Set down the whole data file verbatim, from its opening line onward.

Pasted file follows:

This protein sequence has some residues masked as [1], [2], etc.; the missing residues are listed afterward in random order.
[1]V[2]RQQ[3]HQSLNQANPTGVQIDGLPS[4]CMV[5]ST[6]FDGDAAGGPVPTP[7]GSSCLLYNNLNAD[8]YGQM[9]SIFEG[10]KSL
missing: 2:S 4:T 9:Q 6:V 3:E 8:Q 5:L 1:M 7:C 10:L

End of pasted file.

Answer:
This protein sequence has some residues masked as [1], [2], etc.; the missing residues are listed afterward in random order.
[1]V[2]RQQ[3]HQSLNQANPTGVQIDGLPS[4]CMV[5]ST[6]FDGDAAGGPVPTP[7]GSSCLLYNNLNAD[8]YGQM[9]SIFEG[10]KSL
missing: 2:S 4:T 9:Q 6:V 3:E 8:Q 5:L 1:M 7:C 10:L